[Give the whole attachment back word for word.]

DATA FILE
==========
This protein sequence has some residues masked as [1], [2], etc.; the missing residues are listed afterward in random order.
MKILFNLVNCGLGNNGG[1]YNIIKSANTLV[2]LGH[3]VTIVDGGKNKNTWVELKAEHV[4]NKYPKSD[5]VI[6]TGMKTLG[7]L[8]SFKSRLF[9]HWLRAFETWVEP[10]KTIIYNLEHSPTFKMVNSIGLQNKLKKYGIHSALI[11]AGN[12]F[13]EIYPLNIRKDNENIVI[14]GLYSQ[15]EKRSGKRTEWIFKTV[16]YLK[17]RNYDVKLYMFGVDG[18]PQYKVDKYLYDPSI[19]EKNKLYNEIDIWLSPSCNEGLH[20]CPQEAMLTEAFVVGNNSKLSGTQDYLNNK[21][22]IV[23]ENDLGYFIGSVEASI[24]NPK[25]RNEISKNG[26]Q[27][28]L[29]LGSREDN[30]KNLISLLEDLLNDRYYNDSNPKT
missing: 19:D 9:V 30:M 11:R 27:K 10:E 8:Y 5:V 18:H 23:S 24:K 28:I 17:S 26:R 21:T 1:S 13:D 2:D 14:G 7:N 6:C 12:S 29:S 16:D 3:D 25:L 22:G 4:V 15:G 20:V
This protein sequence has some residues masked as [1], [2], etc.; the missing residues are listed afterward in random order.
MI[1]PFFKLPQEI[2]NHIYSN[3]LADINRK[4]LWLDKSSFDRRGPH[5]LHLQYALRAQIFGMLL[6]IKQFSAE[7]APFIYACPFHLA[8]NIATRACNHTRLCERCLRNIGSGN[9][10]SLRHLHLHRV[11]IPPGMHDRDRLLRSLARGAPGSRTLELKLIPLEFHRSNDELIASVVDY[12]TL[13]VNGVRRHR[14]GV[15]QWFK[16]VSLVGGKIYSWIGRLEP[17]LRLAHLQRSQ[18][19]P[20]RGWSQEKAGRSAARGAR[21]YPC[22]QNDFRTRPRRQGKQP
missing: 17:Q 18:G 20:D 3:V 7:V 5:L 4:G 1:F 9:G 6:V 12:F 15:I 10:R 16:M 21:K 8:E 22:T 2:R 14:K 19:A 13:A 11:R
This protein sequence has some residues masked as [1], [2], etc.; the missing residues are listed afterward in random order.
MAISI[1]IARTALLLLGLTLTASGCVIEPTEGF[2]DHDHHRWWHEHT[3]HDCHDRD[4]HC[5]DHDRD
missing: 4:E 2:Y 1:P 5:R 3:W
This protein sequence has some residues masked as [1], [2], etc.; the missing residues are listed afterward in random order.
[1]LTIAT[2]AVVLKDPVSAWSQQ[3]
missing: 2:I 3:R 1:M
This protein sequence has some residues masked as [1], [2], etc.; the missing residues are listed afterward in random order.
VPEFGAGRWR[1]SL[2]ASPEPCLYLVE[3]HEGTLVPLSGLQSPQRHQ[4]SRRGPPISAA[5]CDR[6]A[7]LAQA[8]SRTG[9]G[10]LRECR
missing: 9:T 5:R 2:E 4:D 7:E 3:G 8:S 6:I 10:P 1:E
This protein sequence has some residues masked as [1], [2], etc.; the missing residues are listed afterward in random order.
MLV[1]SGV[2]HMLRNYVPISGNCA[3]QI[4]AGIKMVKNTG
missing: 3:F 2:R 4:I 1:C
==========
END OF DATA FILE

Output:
This protein sequence has some residues masked as [1], [2], etc.; the missing residues are listed afterward in random order.
MKILFNLVNCGLGNNGG[1]YNIIKSANTLV[2]LGH[3]VTIVDGGKNKNTWVELKAEHV[4]NKYPKSD[5]VI[6]TGMKTLG[7]L[8]SFKSRLF[9]HWLRAFETWVEP[10]KTIIYNLEHSPTFKMVNSIGLQNKLKKYGIHSALI[11]AGN[12]F[13]EIYPLNIRKDNENIVI[14]GLYSQ[15]EKRSGKRTEWIFKTV[16]YLK[17]RNYDVKLYMFGVDG[18]PQYKVDKYLYDPSI[19]EKNKLYNEIDIWLSPSCNEGLH[20]CPQEAMLTEAFVVGNNSKLSGTQDYLNNK[21][22]IV[23]ENDLGYFIGSVEASI[24]NPK[25]RNEISKNG[26]Q[27][28]L[29]LGSREDN[30]KNLISLLEDLLNDRYYNDSNPKT
missing: 19:D 9:V 30:M 11:R 27:K 10:E 8:Y 5:V 18:H 23:S 24:K 28:I 17:S 26:R 21:T 1:S 13:D 2:D 14:G 7:N 6:C 12:S 29:S 16:D 3:D 25:L 22:G 4:V 15:G 20:V
This protein sequence has some residues masked as [1], [2], etc.; the missing residues are listed afterward in random order.
MI[1]PFFKLPQEI[2]NHIYSN[3]LADINRK[4]LWLDKSSFDRRGPH[5]LHLQYALRAQIFGMLL[6]IKQFSAE[7]APFIYACPFHLA[8]NIATRACNHTRLCERCLRNIGSGN[9][10]SLRHLHLHRV[11]IPPGMHDRDRLLRSLARGAPGSRTLELKLIPLEFHRSNDELIASVVDY[12]TL[13]VNGVRRHR[14]GV[15]QWFK[16]VSLVGGKIYSWIGRLEP[17]LRLAHLQRSQ[18][19]P[20]RGWSQEKAGRSAARGAR[21]YPC[22]QNDFRTRPRRQGKQP
missing: 17:Q 18:G 20:D 3:V 7:V 5:L 4:G 1:F 9:G 6:V 12:F 15:I 10:R 16:M 21:K 8:E 22:T 2:R 14:K 19:A 13:A 11:R
This protein sequence has some residues masked as [1], [2], etc.; the missing residues are listed afterward in random order.
MAISI[1]IARTALLLLGLTLTASGCVIEPTEGF[2]DHDHHRWWHEHT[3]HDCHDRD[4]HC[5]DHDRD
missing: 4:E 2:Y 1:P 5:R 3:W
This protein sequence has some residues masked as [1], [2], etc.; the missing residues are listed afterward in random order.
[1]LTIAT[2]AVVLKDPVSAWSQQ[3]
missing: 2:I 3:R 1:M
This protein sequence has some residues masked as [1], [2], etc.; the missing residues are listed afterward in random order.
VPEFGAGRWR[1]SL[2]ASPEPCLYLVE[3]HEGTLVPLSGLQSPQRHQ[4]SRRGPPISAA[5]CDR[6]A[7]LAQA[8]SRTG[9]G[10]LRECR
missing: 9:T 5:R 2:E 4:D 7:E 3:G 8:S 6:I 10:P 1:E
This protein sequence has some residues masked as [1], [2], etc.; the missing residues are listed afterward in random order.
MLV[1]SGV[2]HMLRNYVPISGNCA[3]QI[4]AGIKMVKNTG
missing: 3:F 2:R 4:I 1:C